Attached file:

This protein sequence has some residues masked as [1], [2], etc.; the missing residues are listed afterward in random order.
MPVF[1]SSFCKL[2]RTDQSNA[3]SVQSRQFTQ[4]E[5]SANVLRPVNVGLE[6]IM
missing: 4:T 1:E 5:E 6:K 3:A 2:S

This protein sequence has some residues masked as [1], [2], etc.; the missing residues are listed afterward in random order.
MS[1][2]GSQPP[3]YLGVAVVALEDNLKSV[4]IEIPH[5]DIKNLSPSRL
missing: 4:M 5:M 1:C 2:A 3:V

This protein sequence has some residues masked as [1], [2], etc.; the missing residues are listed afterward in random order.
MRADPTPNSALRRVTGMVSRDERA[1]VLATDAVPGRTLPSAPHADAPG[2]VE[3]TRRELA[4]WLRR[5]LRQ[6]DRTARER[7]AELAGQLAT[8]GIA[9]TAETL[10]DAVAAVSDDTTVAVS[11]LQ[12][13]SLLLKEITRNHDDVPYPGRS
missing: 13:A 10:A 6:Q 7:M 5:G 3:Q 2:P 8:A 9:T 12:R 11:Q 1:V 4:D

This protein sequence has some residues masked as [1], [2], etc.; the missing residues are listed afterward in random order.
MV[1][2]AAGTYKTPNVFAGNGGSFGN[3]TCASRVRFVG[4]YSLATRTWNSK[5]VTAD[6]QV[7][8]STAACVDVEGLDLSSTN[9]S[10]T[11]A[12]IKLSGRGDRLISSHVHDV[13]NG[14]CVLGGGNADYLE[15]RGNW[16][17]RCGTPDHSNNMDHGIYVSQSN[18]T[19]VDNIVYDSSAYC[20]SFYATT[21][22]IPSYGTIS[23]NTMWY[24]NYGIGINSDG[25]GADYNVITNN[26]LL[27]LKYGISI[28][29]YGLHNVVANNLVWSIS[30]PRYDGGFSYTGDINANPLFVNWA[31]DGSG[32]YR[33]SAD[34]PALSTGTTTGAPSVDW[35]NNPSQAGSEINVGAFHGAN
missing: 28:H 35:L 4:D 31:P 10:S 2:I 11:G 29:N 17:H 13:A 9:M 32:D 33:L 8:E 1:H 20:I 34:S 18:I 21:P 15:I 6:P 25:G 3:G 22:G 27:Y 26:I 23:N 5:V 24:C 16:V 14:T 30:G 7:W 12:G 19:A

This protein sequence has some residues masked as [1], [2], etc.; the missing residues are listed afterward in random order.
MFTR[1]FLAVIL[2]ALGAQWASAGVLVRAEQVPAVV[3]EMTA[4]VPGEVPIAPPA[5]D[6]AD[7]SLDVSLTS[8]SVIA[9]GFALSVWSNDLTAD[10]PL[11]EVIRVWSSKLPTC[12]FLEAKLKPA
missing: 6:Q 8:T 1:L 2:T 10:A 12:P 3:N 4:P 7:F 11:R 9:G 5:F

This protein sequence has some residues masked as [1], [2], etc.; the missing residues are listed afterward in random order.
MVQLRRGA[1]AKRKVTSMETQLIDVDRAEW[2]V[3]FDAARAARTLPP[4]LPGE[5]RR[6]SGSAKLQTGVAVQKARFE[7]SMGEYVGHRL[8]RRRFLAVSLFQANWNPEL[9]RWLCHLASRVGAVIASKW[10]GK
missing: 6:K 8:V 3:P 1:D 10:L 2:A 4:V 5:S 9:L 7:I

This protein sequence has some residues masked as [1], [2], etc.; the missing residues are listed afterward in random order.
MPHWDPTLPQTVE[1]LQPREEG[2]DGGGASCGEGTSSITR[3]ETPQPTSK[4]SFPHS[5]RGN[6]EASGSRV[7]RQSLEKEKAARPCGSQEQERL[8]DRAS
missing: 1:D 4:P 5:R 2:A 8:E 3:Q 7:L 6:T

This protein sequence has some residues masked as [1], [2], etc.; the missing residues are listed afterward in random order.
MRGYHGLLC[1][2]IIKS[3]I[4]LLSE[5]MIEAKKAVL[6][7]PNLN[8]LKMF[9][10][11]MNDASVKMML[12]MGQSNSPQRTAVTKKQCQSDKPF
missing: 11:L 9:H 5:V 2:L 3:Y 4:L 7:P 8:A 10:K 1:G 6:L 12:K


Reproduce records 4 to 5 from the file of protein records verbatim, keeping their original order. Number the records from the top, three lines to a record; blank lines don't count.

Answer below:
This protein sequence has some residues masked as [1], [2], etc.; the missing residues are listed afterward in random order.
MV[1][2]AAGTYKTPNVFAGNGGSFGN[3]TCASRVRFVG[4]YSLATRTWNSK[5]VTAD[6]QV[7][8]STAACVDVEGLDLSSTN[9]S[10]T[11]A[12]IKLSGRGDRLISSHVHDV[13]NG[14]CVLGGGNADYLE[15]RGNW[16][17]RCGTPDHSNNMDHGIYVSQSN[18]T[19]VDNIVYDSSAYC[20]SFYATT[21][22]IPSYGTIS[23]NTMWY[24]NYGIGINSDG[25]GADYNVITNN[26]LL[27]LKYGISI[28][29]YGLHNVVANNLVWSIS[30]PRYDGGFSYTGDINANPLFVNWA[31]DGSG[32]YR[33]SAD[34]PALSTGTTTGAPSVDW[35]NNPSQAGSEINVGAFHGAN
missing: 28:H 35:L 4:D 31:P 10:S 2:I 11:G 29:N 17:H 13:A 9:M 32:D 33:L 8:E 1:H 20:I 34:S 18:I 21:P 15:I 6:P 25:G 3:G 22:G 27:Y 26:I 23:N 5:V 24:C 16:V 14:T 30:G 7:W 12:G 19:A

This protein sequence has some residues masked as [1], [2], etc.; the missing residues are listed afterward in random order.
MFTR[1]FLAVIL[2]ALGAQWASAGVLVRAEQVPAVV[3]EMTA[4]VPGEVPIAPPA[5]D[6]AD[7]SLDVSLTS[8]SVIA[9]GFALSVWSNDLTAD[10]PL[11]EVIRVWSSKLPTC[12]FLEAKLKPA
missing: 6:Q 8:T 1:L 2:T 10:A 12:P 3:N 4:P 7:F 11:R 9:G 5:F